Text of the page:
Saturday, March 29, 2014
Brownie Philanthropy Badge
I think the girls enjoyed earning this badge and from a leader standpoint it was a good teaching moment. My girls come from a very fortunate area and I think it is hard for them to imagine not having the essentials. So to introduce them to the fact that many children struggle each day to find a healthy meal, that some children wear used shoes because they cannot afford new and going to school and having enough school supplies is a blessing, was a great learning experience.
I began my meeting by asking the girls if anyone knew what the word "philanthropy" meant? No one knew. So I gave them the long, official definition and received a lot of blank stares. I broke the definition down to a simple sentence, a "Philanthropist" is someone who makes sure people have what they need. Then the girls understood and joined in the conversation lending examples to helping others through church, school and the community.
Next we gave 4 examples of how a person or Girl Scout can become a Philanthropist:
1. Give to charities as much as you can, but still providing for your own needs.
2. Get involved in a charity that interests them.
3. Develop your own Charity.
We discussed the 10 Most Popularly Searched Charities On-Line:
American Red Cross
Wounded Warrior Project
Heifer Project International
Doctors without Borders
Save the Children
I tried to relate charities more to their age level and interests where their "cents" can make a difference:
These charities were suggested by the girls:
Jump Rope for Heart
Christmas is for Children
Play it Forward
Cup of Joe
Next I tried to give the girls a perspective on what things truly cost these days.
What does a new car cost? about $10,000 Does a used car cost the same? No Why?
Why do we sell used cars? prevent them from going to landfill, cheaper for next user
What does it cost for a lunch for a child? $1.27 more for nutritious, healthy food
What does it cost for a dinner for four? In home? hard pressed to provide dinners less than $5 ($35/week) and would not provide a lot of variety $100/week for all 3 meals is possible with no snacks etc. (rounding out at $400/mo)
Going out to eat? For a family of 4, would cost a minimum of $20
What regular expenses does a homeowner or renter have?
Electricity - small apartment approx. $125/mo (Large Home - $300-500)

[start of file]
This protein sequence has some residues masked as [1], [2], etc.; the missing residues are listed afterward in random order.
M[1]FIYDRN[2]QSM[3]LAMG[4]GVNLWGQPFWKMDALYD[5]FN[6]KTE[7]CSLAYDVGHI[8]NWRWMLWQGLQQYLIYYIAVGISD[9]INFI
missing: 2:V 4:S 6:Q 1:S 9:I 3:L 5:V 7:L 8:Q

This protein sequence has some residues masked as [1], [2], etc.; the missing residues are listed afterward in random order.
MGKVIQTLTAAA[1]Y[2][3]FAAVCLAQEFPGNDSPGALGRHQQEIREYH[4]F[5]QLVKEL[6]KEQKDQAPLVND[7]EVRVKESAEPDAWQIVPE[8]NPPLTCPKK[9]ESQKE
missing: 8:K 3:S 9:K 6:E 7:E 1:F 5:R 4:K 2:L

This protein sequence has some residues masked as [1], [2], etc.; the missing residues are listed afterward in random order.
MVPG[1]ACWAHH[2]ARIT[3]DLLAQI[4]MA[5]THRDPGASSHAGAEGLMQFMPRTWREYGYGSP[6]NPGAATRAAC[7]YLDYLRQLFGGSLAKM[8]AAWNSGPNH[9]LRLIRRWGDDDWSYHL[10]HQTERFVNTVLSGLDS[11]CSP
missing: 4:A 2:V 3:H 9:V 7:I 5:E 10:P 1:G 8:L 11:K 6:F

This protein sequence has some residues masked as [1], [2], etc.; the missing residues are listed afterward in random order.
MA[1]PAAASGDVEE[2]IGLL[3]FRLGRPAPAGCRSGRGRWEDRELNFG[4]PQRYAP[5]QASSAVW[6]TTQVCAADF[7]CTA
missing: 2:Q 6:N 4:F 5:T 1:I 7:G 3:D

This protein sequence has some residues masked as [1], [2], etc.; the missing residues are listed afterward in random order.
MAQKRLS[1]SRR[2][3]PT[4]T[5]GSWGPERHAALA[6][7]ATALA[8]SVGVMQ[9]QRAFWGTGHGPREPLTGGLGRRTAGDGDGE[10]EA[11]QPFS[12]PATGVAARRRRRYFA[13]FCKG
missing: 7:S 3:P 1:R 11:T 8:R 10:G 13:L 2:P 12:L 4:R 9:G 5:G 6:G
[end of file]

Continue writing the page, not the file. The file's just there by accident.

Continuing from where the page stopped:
Trash - $15/mo
Phone - $50/mo
Cable/Internet - $30/mo
Alarm Monitoring - $20/mo
Lawn Maintenance - $50-100
We passed out several Sunday ads saved for a few weeks. We asked the girls to cut out 1 "NEED" item and 1 "WANT" item and glue on 2 separate boards labels appropriately. This made the girls really think about what items they truly need and what items are simply luxuries or wants. Then we discussed the completed boards and made sure the items on each board were appropriate.
Tape, glue dots OR glue stick
2 Poster or foam boards
newspaper ads or magazines
Next I described the difference between "Common Sense" and our play on words "Common Cents"
I shared a story of the day when one of my daughters helped clean out the car:
Taylor accidentally throws out a dime and I told her make sure you pick that dime up and she said why it is just a dime...
Every cent can make a difference, especially if we save our change and use it for something good. Girl Scouts would be happy to take $5 of change you have saved and will use it to help buy patches for less fortunate girls. Churches would appreciate this donation and put it to good use as well.
So I posed a question to them, "What can a DIME buy today?"
(This took quite an internet search to find some good examples, but really opened the girls mind to think about the importance of change)
Surprisingly the girls could not think of anything other than maybe candy.
What can a dime buy?
Change is wonderful at a garage sale or thrift store you can often buy scarves, books and trinket jewelry for 10 cents
5 - 2 cents stamps for use in the mail
package of plant seeds on clearance
fish at Pets Mart
remnants of yarn and fabric
school supplies like erasers, pencil sharpeners etc at beginning of school year
candy in the penny isle of a dollar store
10 cents flushes your toilet
In a 3rd World, poor country your dime can buy a child a meal of rice, oats or porridge
After this discussion I encouraged the girls to begin saving their change and to consider donating to a charity of their choice. So we created stained glass banks out of mason chairs to help them collect their spare change. We labeled the banks: "Common Cent$"
Mason Jars (Wal-Mart brand has no etching on jars and are cheaper 12 jars/$8)
glass paint (Folk Art Enamels)
paint palettes (Wal-Mart $0.98 nice to have for troops for painting projects)
card stock for lid (neon index cards)
exacto knife to cut change hole (**For Leader use ONLY**)
To Print Notes for this badge for easy reference CLICK HERE